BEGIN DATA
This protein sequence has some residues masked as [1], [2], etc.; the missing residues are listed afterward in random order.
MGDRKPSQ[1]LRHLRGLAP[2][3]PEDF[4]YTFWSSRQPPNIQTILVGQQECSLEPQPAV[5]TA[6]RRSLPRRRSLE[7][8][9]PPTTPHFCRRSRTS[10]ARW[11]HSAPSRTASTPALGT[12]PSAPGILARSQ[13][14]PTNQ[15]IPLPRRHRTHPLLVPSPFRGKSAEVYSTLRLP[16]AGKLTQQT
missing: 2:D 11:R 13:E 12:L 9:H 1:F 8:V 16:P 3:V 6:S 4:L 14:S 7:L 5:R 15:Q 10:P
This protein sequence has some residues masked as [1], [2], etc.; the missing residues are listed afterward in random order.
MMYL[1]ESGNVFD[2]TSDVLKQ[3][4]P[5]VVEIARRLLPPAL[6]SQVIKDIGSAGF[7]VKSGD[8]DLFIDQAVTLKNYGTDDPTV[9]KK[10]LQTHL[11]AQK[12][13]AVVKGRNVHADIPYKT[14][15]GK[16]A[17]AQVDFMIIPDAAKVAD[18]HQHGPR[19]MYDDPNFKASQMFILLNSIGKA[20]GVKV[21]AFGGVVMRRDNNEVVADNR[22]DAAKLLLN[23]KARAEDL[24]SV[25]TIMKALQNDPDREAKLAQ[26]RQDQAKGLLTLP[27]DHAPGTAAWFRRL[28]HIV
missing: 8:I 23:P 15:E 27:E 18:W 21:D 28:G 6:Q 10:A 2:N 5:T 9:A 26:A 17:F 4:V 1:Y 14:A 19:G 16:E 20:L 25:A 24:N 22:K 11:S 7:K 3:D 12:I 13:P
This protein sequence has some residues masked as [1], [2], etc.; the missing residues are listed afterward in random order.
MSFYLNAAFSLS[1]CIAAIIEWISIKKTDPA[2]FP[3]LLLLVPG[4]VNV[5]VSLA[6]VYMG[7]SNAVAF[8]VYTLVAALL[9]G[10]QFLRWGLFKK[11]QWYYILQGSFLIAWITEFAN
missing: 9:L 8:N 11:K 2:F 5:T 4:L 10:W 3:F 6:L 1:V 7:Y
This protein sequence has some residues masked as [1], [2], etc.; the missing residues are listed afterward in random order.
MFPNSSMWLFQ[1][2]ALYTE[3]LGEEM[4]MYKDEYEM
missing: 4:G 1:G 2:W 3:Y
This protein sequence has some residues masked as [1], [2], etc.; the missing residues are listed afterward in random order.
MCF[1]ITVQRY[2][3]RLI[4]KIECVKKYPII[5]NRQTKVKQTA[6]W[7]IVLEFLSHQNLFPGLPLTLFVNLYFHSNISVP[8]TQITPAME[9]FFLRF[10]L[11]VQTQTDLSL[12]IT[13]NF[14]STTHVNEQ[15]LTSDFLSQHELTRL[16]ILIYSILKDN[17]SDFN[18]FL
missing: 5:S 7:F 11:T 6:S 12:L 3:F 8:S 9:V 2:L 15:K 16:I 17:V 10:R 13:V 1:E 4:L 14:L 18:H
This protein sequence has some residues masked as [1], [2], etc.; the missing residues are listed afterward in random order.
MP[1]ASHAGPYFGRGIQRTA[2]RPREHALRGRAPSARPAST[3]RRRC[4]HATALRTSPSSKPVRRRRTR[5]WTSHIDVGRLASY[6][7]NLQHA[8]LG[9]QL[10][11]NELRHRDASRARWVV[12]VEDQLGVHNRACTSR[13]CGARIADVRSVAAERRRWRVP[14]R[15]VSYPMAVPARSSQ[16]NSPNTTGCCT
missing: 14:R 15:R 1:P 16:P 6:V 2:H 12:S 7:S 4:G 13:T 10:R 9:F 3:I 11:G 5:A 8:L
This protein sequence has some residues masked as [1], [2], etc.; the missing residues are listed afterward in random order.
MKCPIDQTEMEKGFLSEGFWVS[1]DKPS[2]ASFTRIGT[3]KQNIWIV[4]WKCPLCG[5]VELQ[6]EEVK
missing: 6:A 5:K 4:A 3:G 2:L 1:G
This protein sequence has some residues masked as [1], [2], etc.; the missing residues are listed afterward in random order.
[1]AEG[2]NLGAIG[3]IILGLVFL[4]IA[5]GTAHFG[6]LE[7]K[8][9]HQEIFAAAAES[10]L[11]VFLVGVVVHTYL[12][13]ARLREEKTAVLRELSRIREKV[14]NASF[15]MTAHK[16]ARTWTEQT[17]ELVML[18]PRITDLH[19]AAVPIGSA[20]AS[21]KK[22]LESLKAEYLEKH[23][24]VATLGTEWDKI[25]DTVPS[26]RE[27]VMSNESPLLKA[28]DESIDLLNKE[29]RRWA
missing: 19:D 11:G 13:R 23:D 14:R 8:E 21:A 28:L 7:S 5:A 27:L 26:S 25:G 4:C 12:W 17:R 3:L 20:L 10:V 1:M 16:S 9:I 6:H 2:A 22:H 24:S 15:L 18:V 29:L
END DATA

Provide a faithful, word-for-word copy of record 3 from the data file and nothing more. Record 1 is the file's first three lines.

This protein sequence has some residues masked as [1], [2], etc.; the missing residues are listed afterward in random order.
MSFYLNAAFSLS[1]CIAAIIEWISIKKTDPA[2]FP[3]LLLLVPG[4]VNV[5]VSLA[6]VYMG[7]SNAVAF[8]VYTLVAALL[9]G[10]QFLRWGLFKK[11]QWYYILQGSFLIAWITEFAN
missing: 9:L 8:N 11:K 2:F 5:T 4:L 10:W 3:F 6:L 1:V 7:Y